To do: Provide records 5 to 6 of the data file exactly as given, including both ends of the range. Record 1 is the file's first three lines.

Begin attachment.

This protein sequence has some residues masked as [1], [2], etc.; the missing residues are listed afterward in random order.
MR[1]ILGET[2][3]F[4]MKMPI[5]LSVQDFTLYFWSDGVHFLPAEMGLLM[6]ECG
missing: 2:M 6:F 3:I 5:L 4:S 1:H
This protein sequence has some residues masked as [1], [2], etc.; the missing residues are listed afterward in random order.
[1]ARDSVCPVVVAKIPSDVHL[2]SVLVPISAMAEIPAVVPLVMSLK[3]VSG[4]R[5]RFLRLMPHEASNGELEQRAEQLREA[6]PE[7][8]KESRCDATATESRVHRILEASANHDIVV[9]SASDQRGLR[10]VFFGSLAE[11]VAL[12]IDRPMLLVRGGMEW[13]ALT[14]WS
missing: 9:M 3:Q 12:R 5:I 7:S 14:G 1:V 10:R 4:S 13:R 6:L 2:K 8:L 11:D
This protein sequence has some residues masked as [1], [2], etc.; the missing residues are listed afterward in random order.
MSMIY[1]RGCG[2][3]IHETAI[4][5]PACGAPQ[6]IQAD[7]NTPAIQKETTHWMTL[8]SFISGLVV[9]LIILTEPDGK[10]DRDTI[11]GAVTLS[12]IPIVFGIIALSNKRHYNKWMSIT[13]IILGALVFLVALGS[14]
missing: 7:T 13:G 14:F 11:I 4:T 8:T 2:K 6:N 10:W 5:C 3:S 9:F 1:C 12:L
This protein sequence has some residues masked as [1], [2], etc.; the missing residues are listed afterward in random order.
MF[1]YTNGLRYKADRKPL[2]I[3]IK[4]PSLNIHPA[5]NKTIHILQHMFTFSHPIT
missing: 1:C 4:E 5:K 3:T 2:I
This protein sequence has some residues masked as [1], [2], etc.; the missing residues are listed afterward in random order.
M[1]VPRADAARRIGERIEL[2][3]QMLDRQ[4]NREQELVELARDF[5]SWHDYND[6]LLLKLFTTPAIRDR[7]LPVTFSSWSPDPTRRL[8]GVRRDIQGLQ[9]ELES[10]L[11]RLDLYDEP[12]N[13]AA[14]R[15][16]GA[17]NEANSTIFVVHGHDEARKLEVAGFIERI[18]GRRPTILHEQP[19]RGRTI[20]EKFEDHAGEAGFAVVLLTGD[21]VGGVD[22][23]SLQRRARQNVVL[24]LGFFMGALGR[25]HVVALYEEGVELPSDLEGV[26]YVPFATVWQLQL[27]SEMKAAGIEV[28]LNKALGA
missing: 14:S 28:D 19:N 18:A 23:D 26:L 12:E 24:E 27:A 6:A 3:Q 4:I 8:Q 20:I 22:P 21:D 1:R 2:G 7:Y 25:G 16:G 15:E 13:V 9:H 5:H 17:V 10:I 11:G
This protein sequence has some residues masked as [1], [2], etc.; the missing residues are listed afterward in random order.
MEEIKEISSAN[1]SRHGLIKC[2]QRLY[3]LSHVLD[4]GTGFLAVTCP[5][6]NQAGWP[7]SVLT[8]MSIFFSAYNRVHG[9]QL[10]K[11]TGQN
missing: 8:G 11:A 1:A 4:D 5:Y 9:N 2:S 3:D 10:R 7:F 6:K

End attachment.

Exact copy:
This protein sequence has some residues masked as [1], [2], etc.; the missing residues are listed afterward in random order.
M[1]VPRADAARRIGERIEL[2][3]QMLDRQ[4]NREQELVELARDF[5]SWHDYND[6]LLLKLFTTPAIRDR[7]LPVTFSSWSPDPTRRL[8]GVRRDIQGLQ[9]ELES[10]L[11]RLDLYDEP[12]N[13]AA[14]R[15][16]GA[17]NEANSTIFVVHGHDEARKLEVAGFIERI[18]GRRPTILHEQP[19]RGRTI[20]EKFEDHAGEAGFAVVLLTGD[21]VGGVD[22][23]SLQRRARQNVVL[24]LGFFMGALGR[25]HVVALYEEGVELPSDLEGV[26]YVPFATVWQLQL[27]SEMKAAGIEV[28]LNKALGA
missing: 14:S 28:D 19:N 18:A 23:D 26:L 12:E 24:E 27:A 6:A 3:Q 4:I 8:Q 20:I 22:P 21:D 1:R 2:G 7:Y 25:G 16:G 15:E 13:V 9:H 5:H 17:V 10:I 11:G
This protein sequence has some residues masked as [1], [2], etc.; the missing residues are listed afterward in random order.
MEEIKEISSAN[1]SRHGLIKC[2]QRLY[3]LSHVLD[4]GTGFLAVTCP[5][6]NQAGWP[7]SVLT[8]MSIFFSAYNRVHG[9]QL[10]K[11]TGQN
missing: 8:G 11:A 1:A 4:D 5:Y 9:N 2:S 3:D 10:R 7:F 6:K